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Is there a Spy in the House?

Hotel Canberra and the Petrov Defection

On 3 April 1954, Vladimir Mikhailovich Petrov, an intelligence officer stationed at the Soviet Embassy in Canberra, defected to Australia.  Two weeks later, and under very dramatic circumstances, his wife Evdokia was rescued from the clutches of Soviet officials on the tarmac of Darwin airport by Australian police, after she declared that she also wished to defect.   On the 13th April, Prime Minister Robert Menzies publicly announced the Petrov defection, simultaneously announcing the establishment of a Royal Commission on Espionage, which would expose a network of spies operating in Australia and around the world.

The Royal Commission examined the material gathered by the ASIO operations leading up to and following the defection. The Royal Commissioners appointed for the task were W F L Owen (Chairman), R F B Philp and G C Ligertwood, judges of the New South Wales, Queensland and South Australian Supreme Courts respectively.  Hearings commenced in Canberra, at the Albert Hall on the 17th May 1954.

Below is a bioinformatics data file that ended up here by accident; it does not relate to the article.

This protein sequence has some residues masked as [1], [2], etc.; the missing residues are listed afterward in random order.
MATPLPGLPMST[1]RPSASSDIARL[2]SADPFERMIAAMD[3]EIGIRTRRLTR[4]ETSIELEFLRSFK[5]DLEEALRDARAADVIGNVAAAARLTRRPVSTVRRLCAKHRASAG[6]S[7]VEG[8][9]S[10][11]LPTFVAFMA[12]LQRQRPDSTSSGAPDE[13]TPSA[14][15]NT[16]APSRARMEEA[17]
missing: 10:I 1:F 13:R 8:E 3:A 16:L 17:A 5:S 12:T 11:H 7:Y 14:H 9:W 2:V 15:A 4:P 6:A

The Hotel Canberra played its part in this extraordinary chapter of Australia’s history.  Located adjacent to the Albert Hall, it provided accommodation for the three Commissioners during its initial sessions.   Round-the-clock security was paramount, both for the physical safety of the individuals involved but also against attempts to eavesdrop on confidential discussions by foreign intelligence agencies. The Sydney Daily Mirror coverage of the first day’s hearings includes a report that ‘elaborate precautions are being taken to protect the three Royal Commissioners.  Security officers have been placed at strategic points, including the Hotel Canberra, where they are staying.’  The article is accompanied by a photograph of the three, ‘relaxing’ in the courtyard of the Hotel Canberra Garden.

Image: The Sydney Daily Mirror

The Royal Commission on Espionage was a major turning point in the Cold War, and placed Canberra at the centre of world affairs as it shone a light on the hitherto secret world of spies and their methods. Reports from the hearings were printed and broadcast around the world, studied in detail by governments of all nations dealing with national security in the knife-edge environment of 1950’s East/West rivalry.   Hotel Canberra provided not only accommodation for the Commissioners at the centre of this global event, but also a place of refuge and security to gather their thoughts and compare notes at the end of each hearing day.  A truly fascinating episode of the Hotel’s history.